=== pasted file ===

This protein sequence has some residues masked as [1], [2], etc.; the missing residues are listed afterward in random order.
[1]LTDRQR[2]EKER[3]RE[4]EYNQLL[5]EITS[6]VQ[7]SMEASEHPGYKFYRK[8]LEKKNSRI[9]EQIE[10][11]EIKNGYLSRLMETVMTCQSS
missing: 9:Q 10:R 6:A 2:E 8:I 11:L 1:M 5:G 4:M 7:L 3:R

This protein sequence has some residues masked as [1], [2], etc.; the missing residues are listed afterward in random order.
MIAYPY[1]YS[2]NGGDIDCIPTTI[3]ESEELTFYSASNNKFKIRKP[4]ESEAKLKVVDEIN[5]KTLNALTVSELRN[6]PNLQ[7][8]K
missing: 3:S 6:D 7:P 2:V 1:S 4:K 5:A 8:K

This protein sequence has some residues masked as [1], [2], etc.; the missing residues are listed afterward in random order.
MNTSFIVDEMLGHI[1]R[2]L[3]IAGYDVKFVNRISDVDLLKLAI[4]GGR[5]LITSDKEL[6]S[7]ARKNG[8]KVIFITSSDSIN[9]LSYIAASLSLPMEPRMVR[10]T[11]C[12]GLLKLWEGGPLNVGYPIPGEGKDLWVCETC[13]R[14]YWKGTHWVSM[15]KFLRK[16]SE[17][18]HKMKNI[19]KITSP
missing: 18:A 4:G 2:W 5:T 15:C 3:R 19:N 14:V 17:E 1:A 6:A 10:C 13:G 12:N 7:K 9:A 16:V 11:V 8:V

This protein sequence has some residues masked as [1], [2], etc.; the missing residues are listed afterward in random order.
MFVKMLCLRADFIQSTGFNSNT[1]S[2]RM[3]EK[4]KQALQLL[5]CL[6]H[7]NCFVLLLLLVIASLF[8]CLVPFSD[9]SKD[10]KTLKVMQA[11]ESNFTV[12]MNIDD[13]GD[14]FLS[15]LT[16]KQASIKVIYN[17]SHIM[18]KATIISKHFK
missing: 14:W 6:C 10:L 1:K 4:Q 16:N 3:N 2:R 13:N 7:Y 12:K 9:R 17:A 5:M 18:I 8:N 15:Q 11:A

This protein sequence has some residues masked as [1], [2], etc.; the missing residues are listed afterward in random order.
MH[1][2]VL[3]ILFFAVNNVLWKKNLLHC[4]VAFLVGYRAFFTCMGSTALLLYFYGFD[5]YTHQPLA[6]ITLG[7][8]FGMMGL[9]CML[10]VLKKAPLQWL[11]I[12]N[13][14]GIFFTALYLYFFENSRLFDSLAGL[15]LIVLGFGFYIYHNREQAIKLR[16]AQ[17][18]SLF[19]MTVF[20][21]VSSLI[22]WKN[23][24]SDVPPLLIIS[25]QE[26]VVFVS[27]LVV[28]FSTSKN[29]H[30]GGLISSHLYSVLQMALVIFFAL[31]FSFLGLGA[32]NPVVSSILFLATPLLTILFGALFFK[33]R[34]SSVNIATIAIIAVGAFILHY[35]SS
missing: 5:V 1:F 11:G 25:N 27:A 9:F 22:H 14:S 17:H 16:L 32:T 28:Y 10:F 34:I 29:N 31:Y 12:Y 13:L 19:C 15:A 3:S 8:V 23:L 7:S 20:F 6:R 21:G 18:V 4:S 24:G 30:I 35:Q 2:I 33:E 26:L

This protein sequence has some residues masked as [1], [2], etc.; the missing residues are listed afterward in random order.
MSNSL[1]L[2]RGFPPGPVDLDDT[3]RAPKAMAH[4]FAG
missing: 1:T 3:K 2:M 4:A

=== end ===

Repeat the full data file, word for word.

This protein sequence has some residues masked as [1], [2], etc.; the missing residues are listed afterward in random order.
[1]LTDRQR[2]EKER[3]RE[4]EYNQLL[5]EITS[6]VQ[7]SMEASEHPGYKFYRK[8]LEKKNSRI[9]EQIE[10][11]EIKNGYLSRLMETVMTCQSS
missing: 9:Q 10:R 6:A 2:E 8:I 11:L 1:M 5:G 4:M 7:L 3:R

This protein sequence has some residues masked as [1], [2], etc.; the missing residues are listed afterward in random order.
MIAYPY[1]YS[2]NGGDIDCIPTTI[3]ESEELTFYSASNNKFKIRKP[4]ESEAKLKVVDEIN[5]KTLNALTVSELRN[6]PNLQ[7][8]K
missing: 3:S 6:D 7:P 2:V 1:S 4:K 5:A 8:K

This protein sequence has some residues masked as [1], [2], etc.; the missing residues are listed afterward in random order.
MNTSFIVDEMLGHI[1]R[2]L[3]IAGYDVKFVNRISDVDLLKLAI[4]GGR[5]LITSDKEL[6]S[7]ARKNG[8]KVIFITSSDSIN[9]LSYIAASLSLPMEPRMVR[10]T[11]C[12]GLLKLWEGGPLNVGYPIPGEGKDLWVCETC[13]R[14]YWKGTHWVSM[15]KFLRK[16]SE[17][18]HKMKNI[19]KITSP
missing: 18:A 4:G 2:W 5:T 15:C 3:R 19:N 14:V 17:E 1:A 6:A 10:C 13:G 12:N 7:K 9:A 16:V 11:V 8:V

This protein sequence has some residues masked as [1], [2], etc.; the missing residues are listed afterward in random order.
MFVKMLCLRADFIQSTGFNSNT[1]S[2]RM[3]EK[4]KQALQLL[5]CL[6]H[7]NCFVLLLLLVIASLF[8]CLVPFSD[9]SKD[10]KTLKVMQA[11]ESNFTV[12]MNIDD[13]GD[14]FLS[15]LT[16]KQASIKVIYN[17]SHIM[18]KATIISKHFK
missing: 14:W 6:C 10:L 1:K 4:Q 16:N 3:N 2:R 13:N 7:Y 12:K 9:R 17:A 5:M 18:I 8:N 15:Q 11:A

This protein sequence has some residues masked as [1], [2], etc.; the missing residues are listed afterward in random order.
MH[1][2]VL[3]ILFFAVNNVLWKKNLLHC[4]VAFLVGYRAFFTCMGSTALLLYFYGFD[5]YTHQPLA[6]ITLG[7][8]FGMMGL[9]CML[10]VLKKAPLQWL[11]I[12]N[13][14]GIFFTALYLYFFENSRLFDSLAGL[15]LIVLGFGFYIYHNREQAIKLR[16]AQ[17][18]SLF[19]MTVF[20][21]VSSLI[22]WKN[23][24]SDVPPLLIIS[25]QE[26]VVFVS[27]LVV[28]FSTSKN[29]H[30]GGLISSHLYSVLQMALVIFFAL[31]FSFLGLGA[32]NPVVSSILFLATPLLTILFGALFFK[33]R[34]SSVNIATIAIIAVGAFILHY[35]SS
missing: 5:V 1:F 11:G 25:N 27:A 9:F 22:H 14:S 17:H 16:L 32:T 28:Y 10:F 34:I 29:N 31:Y 12:Y 13:L 19:C 15:A 3:S 8:V 23:L 7:S 20:F 6:R 21:G 18:V 4:S 24:G 30:I 35:Q 2:I 33:E 26:L

This protein sequence has some residues masked as [1], [2], etc.; the missing residues are listed afterward in random order.
MSNSL[1]L[2]RGFPPGPVDLDDT[3]RAPKAMAH[4]FAG
missing: 1:T 3:K 2:M 4:A